Arrowmont School of Arts and Crafts
This photograph, taken in 1933 by Lewis Hine, depicts a student, Marie Clabo, making cotton bags at the Pi Beta Phi School in Gatlinburg, Tennessee.
Arrowmont, a visual arts complex in Gatlinburg in Sevier County, grew out of the manual arts curriculum of the Pi Beta Phi Settlement School. The Pi Phi teachers taught handicraft skills to the community while seeking to revive traditional crafts among these mountain people. With an active weaving, furniture, and basketry program, the women's fraternity marketed the crafts to its national membership to supplement and stimulate the local economy. In 1926 the Pi Phis started the "Arrow Craft" Shop (later Arrowcraft) to market the products to a growing tourism industry. Although materials, instructions, and ideas came from outside of Appalachia, local residents interpreted the crafted items in their own way and returned the finished products to the shop for sale. In 1940, in reaction to the opening of the Great Smoky Mountains National Park, the fraternity built a new Arrowcraft building to house the work of over ninety artisans. In the mid-1940s, Pi Phi chose to enhance its offerings by establishing a summer program.
The fraternity approached the Department of Crafts and Interior Design of the College of Home Economics at the University of Tennessee about using the Gatlinburg premises during the summer to expand the influence of both entities in the crafts field. In 1945 this cooperative effort produced its first summer craft workshop. Under the leadership of Marian G. Heard, the summer workshop blossomed. While the Arrowcraft Shop continued to market crafts from local artisans, the summer workshops attracted students and instructors from around the world. The quality instruction and the pastoral surroundings created an atmosphere in which artists and craft workers could concentrate on developing their skills. The university also offered college credit through the Pi Beta Phi workshops.
The availability of locally made craft items attracted tourists, while an available market brought more crafts workers to town. In 1948 the Southern Highlands Handicraft Guild sponsored its first Craftsman's Fair at the Pi Beta Phi School, exhibiting local craft work and helping to establish Gatlinburg as a thriving craft center. At the 1964 Pi Beta Phi Convention, the fraternity decided to establish an arts and crafts school as a part of its centennial celebration.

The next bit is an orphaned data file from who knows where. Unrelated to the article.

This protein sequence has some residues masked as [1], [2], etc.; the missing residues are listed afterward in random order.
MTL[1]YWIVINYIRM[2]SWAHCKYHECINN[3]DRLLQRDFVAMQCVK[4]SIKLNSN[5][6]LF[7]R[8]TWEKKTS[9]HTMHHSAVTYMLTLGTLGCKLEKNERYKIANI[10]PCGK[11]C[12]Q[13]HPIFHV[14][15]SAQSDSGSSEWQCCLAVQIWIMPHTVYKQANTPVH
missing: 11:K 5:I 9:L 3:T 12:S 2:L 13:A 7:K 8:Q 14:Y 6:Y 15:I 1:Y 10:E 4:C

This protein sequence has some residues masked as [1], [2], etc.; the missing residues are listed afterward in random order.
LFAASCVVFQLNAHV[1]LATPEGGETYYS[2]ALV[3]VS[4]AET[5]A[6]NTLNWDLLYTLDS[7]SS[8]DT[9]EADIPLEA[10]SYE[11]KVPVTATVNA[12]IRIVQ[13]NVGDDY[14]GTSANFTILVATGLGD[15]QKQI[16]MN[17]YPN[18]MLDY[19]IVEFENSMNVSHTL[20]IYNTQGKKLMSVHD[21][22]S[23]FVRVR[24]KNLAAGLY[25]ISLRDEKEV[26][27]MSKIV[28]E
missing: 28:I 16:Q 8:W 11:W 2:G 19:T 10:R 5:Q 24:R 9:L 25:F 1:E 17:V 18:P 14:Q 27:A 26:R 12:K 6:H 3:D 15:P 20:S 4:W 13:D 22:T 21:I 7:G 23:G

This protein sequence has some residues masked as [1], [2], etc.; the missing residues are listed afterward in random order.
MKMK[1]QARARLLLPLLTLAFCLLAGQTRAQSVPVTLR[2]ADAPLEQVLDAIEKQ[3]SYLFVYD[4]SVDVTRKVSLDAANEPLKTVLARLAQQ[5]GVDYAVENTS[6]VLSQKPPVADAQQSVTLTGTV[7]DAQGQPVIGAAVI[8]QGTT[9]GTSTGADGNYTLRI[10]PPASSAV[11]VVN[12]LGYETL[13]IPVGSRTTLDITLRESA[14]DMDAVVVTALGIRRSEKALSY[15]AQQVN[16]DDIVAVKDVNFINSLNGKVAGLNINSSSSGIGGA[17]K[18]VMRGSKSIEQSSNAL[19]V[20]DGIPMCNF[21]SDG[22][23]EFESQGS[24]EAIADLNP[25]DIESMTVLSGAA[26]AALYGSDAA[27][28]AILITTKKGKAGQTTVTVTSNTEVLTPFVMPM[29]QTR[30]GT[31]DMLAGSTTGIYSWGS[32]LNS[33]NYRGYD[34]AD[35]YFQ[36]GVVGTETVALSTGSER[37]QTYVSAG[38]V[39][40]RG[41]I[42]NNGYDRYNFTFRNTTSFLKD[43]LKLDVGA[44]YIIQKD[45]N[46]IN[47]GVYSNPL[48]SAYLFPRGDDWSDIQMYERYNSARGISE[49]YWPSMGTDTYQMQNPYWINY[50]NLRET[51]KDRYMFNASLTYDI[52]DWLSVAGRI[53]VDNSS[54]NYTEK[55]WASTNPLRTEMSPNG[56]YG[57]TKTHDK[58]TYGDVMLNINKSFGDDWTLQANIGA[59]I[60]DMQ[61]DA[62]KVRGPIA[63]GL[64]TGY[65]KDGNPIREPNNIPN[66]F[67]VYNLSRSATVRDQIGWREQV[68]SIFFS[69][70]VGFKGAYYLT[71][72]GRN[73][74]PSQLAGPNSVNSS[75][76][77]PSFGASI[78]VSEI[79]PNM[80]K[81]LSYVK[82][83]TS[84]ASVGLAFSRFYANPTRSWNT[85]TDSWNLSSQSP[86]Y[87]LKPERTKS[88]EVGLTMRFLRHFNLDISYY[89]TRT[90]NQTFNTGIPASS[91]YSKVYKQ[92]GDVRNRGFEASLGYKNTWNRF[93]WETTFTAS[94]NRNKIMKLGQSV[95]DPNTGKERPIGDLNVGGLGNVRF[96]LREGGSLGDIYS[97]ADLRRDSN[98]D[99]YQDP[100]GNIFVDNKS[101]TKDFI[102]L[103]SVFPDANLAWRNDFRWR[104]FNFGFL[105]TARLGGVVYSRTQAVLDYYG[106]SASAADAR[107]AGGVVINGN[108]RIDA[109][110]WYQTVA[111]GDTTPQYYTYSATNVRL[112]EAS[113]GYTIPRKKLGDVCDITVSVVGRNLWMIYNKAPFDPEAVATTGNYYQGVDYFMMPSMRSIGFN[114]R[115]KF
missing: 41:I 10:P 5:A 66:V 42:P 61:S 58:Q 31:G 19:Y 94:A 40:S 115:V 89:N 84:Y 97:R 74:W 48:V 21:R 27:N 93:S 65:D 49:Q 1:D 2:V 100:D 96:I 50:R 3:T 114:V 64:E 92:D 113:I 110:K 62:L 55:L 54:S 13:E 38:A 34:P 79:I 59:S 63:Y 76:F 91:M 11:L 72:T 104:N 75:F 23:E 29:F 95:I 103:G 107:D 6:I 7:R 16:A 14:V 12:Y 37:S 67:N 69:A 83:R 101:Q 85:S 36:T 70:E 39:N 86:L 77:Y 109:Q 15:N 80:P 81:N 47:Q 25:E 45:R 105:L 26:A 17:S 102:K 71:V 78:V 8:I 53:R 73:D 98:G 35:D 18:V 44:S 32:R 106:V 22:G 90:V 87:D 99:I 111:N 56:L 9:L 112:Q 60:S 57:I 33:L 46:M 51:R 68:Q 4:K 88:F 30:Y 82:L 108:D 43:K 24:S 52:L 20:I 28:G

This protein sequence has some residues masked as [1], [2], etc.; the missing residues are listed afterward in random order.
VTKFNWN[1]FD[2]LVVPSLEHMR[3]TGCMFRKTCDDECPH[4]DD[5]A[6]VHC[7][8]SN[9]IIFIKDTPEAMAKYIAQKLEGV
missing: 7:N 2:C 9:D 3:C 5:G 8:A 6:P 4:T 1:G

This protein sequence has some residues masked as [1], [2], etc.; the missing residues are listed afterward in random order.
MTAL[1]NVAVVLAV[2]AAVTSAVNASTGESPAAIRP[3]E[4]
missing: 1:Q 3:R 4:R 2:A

The rapid modernization of the area around Gatlinburg changed the fraternity's mission from a three-way focus on academics, health care, and manual instruction to a single emphasis on the arts and craft work. In 1965 the fraternity closed its medical clinic. The same year Sevier County assumed control of the school facilities, leaving only the arts and crafts curriculum. The fraternity focused its energy on building a reputable arts and crafts school. In 1969 they changed the name of the school, and within a year the Arrowmont School of Arts and Crafts had been formally established and ensconced in its new thirty-eight-thousand-square-foot facility. It contains galleries, workshops, and libraries, while dormitories house students, instructors, and artists-in-residence. Marian Heard retired as director in 1977. Two years later, Sandra J. Blain, a University of Tennessee professor and nationally known potter, became director.
In 1994 the Southern Highlands Handicraft Guild assumed operation of the Arrowcraft Shop to market products from all over the southern Appalachian region, leaving Arrowmont to focus on instruction rather than marketing. Emphasizing art as a part of everyday experience and expression, the school offers seminars, conferences, community classes, and an Elderhostel program featuring internationally known instructors. Although hand-woven products have not been in high demand in recent years, Arrowmont continues to lead in the arts and crafts field through its diverse program and eclectic outlook.
Published » December 25, 2009 | Last Updated » January 01, 2010